The good news, is that in publications on debunking and defeating Reptile methodology (W.F. Kanasky, Debunking and Redefining the Plaintiff Reptile Theory, For The Defense, Apr. 2014; Early Anti-Reptile Tactics May Save Millions of Dollars, Trucking Industry Defense Association (TIDA) Spring 2019 Newsletter; W.F. Kanasky and G. Speckart, The Nuclear Verdict: Old Wine, New Bottles, For the Defense, April 2020), Kanasky and others have shown that Reptile tactics work not because of mysterious juror mind-control power, but rather a lack of preparation and aggressive counter-attack measures by the defense in discovery and trial that result in nuclear verdicts and settlements. Reptile is, and should remain, beatable if defense legal teams implement early anti-Reptile tactics to derail plaintiff’s Reptile efforts (W.F. Kanasky, Derailing the Reptile Safety Rule Attack (2016), http://www.courtroomsciences.com). Ironically, the current “pause” in litigation has allowed the trucking/transportation industries two huge opportunities:
1. the ability to redefine their identity to the public eye and
2. the time to re-evaluate how they approach litigation in an effort to decrease the occurrence of devastating nuclear verdicts.
This is the perfect time for the industry to unite on these two fronts, but that will require extraordinary levels of communication and thought-sharing that the defense bar has notoriously struggled with for decades.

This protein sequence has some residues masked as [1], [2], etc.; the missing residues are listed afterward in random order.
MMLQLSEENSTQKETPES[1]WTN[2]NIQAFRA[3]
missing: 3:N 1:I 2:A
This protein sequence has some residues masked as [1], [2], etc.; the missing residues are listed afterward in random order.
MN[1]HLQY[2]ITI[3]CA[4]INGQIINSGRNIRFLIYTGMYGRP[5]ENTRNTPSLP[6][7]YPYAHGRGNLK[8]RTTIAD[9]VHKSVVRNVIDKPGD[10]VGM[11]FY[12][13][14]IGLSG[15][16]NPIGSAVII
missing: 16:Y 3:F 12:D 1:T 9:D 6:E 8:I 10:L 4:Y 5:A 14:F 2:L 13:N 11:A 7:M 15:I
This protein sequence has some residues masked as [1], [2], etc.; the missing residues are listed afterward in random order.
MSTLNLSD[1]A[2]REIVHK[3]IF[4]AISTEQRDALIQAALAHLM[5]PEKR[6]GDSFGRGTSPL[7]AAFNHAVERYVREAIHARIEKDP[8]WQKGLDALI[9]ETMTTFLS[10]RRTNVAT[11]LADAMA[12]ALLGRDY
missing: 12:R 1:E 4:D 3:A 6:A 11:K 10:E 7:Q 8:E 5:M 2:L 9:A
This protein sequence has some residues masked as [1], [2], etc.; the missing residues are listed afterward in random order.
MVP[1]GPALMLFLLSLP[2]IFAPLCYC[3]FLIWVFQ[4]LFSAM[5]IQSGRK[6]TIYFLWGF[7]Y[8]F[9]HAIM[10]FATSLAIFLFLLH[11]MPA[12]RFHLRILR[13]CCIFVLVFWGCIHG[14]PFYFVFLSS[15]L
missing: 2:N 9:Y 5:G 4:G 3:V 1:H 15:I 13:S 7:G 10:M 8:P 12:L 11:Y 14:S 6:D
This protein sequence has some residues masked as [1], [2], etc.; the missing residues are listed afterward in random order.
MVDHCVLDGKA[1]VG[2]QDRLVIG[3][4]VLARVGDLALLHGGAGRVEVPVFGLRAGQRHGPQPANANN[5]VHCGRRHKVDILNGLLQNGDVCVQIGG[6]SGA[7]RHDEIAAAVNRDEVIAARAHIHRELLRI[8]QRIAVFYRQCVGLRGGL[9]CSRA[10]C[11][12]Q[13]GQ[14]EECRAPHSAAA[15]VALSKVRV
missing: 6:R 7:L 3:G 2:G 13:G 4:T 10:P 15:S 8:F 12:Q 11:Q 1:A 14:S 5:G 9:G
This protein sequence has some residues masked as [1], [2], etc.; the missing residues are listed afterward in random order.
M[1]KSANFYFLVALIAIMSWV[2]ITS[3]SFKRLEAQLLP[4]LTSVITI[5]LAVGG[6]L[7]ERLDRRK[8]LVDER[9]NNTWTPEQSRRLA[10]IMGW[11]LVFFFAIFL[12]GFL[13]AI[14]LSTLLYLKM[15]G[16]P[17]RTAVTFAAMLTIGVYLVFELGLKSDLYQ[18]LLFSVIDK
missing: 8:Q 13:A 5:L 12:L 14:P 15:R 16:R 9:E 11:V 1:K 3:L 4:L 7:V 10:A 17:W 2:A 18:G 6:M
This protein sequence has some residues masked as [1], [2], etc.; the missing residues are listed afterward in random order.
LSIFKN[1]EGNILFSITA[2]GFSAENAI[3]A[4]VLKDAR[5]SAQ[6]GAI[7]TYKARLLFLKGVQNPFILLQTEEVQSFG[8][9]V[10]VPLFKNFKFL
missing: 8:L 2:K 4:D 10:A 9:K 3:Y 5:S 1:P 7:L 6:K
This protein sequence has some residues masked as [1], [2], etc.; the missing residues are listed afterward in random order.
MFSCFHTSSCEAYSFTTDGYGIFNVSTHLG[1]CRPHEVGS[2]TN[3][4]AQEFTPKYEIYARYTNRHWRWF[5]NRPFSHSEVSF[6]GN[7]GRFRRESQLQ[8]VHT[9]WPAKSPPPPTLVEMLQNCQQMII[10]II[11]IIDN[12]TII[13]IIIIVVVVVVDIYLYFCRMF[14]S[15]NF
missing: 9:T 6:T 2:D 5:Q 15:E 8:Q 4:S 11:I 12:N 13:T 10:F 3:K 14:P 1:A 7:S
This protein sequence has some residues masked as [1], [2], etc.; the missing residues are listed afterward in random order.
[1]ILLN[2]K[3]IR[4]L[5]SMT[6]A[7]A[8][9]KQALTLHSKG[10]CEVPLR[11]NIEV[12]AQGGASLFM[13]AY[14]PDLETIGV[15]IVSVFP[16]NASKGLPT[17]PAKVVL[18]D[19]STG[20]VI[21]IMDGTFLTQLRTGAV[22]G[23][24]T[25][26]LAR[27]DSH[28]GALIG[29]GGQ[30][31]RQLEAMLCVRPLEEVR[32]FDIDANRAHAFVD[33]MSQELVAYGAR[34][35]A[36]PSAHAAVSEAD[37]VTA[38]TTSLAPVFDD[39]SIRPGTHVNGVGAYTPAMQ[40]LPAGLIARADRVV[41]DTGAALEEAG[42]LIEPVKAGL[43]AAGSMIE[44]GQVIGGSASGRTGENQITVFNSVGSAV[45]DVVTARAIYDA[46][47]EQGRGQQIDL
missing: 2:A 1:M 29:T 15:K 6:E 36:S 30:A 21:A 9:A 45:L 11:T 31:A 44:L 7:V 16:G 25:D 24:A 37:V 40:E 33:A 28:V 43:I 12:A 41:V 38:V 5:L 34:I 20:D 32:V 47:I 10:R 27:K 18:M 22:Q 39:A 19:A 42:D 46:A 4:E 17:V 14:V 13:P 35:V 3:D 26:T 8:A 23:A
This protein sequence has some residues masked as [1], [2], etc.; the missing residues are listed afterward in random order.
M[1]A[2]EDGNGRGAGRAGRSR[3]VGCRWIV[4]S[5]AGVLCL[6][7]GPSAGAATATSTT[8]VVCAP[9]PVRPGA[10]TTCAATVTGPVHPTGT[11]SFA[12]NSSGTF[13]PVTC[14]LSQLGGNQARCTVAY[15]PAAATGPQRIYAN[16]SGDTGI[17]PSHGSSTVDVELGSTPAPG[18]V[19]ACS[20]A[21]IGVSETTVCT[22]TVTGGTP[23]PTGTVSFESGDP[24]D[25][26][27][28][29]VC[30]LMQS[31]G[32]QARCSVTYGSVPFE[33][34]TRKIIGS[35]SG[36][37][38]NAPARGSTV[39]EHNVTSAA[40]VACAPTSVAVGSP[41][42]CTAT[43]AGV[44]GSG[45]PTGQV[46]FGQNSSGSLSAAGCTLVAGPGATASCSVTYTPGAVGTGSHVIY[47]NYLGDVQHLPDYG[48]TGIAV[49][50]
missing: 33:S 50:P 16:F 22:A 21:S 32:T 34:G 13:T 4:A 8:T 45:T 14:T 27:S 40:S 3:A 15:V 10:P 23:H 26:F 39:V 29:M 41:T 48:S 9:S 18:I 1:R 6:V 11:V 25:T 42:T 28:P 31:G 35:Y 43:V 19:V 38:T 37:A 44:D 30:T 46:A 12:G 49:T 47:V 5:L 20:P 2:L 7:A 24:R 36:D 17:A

Clearly these are issues to be examined and considered. We look to our jury consultants for guidance and expect many of these questions to be answered as their research progresses.
About the Authors:
Floyd G. Cottrell was born in the Bronx, New York and is graduate of Fordham College (B.A. 1980) and Fordham University School of Law (J.D., 1983). He is admitted to practice in the States of New York and New Jersey; the United States District Court for the Southern and Eastern Districts of New York and the District of New Jersey; The United States Court of Appeals for the Second and Third Circuits; and the United States Supreme Court. Mr. Cottrell has over 70 verdicts to his credit. He is certified by the New Jersey Supreme Court as a Civil Trial Attorney. He is certified as a Civil Trial Attorney and Civil Litigation Specialist by the National Board of Trial Advocacy. He is a Fellow in the Litigation Counsel of America. He is a Master, past Program Chair (2003-2004), and Past President (2007-2008) of the Brennan-Vanderbilt Inn of Court, Essex County, New Jersey. Since 2016 he has been on faculty of the Claims & Litigation Management Alliance Claims College – School of Transportation.
Dr. Bill Kanasky is Senior Vice President of Litigation Psychology for Courtroom Sciences, Inc. and a nationally recognized expert, author and speaker in the areas of advanced witness training and jury psychology in civil litigation. He consults on more than 200 cases annually in the areas of defendant witness training, jury decision-making research, and jury selection strategy. His empirically based consulting methods are specially designed to defeat plaintiff “Reptile” strategies, which have resulted in billions of dollars of damage awards across the nation. He earned his B.A. in Psychology from the University of North Carolina at Chapel Hill, and his Ph.D. in Clinical and Health Psychology from the University of Florida.